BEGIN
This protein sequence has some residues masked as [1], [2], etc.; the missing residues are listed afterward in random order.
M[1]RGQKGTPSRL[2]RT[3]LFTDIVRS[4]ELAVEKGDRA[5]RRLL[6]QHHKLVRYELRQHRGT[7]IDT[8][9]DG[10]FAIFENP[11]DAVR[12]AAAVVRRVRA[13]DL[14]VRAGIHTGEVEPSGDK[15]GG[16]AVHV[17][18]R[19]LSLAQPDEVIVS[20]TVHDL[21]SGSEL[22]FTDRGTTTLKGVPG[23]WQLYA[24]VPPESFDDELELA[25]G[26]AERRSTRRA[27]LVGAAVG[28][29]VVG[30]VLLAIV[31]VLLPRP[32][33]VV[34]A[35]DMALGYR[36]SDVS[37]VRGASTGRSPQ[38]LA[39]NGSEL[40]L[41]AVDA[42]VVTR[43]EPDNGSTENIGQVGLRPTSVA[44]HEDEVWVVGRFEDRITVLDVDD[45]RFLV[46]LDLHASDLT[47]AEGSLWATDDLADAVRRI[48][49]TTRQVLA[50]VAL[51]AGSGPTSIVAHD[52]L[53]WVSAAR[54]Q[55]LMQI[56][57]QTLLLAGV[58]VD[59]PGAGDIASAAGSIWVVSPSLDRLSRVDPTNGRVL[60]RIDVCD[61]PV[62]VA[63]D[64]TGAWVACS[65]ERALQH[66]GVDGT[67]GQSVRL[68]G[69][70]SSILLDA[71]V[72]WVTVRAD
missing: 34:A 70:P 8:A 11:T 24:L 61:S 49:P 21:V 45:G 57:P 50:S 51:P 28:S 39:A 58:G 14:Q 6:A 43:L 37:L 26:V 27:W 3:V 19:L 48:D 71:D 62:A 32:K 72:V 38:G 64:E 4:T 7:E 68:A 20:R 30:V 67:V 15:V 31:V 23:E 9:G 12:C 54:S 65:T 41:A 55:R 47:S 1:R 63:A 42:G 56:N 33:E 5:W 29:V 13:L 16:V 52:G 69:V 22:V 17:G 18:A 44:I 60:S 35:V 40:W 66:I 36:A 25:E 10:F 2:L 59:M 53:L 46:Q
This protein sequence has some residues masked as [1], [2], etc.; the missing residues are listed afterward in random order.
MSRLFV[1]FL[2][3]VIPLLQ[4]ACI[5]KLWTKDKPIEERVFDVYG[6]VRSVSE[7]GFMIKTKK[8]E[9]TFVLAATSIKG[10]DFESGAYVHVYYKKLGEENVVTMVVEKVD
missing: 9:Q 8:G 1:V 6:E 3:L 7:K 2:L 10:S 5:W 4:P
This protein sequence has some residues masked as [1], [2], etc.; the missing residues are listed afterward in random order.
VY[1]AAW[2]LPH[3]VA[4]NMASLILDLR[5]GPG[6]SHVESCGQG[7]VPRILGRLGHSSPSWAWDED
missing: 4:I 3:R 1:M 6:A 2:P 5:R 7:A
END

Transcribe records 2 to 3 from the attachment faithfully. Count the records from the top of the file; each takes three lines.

This protein sequence has some residues masked as [1], [2], etc.; the missing residues are listed afterward in random order.
MSRLFV[1]FL[2][3]VIPLLQ[4]ACI[5]KLWTKDKPIEERVFDVYG[6]VRSVSE[7]GFMIKTKK[8]E[9]TFVLAATSIKG[10]DFESGAYVHVYYKKLGEENVVTMVVEKVD
missing: 9:Q 8:G 1:V 6:E 3:L 7:K 2:L 10:S 5:W 4:P
This protein sequence has some residues masked as [1], [2], etc.; the missing residues are listed afterward in random order.
VY[1]AAW[2]LPH[3]VA[4]NMASLILDLR[5]GPG[6]SHVESCGQG[7]VPRILGRLGHSSPSWAWDED
missing: 4:I 3:R 1:M 6:A 2:P 5:R 7:A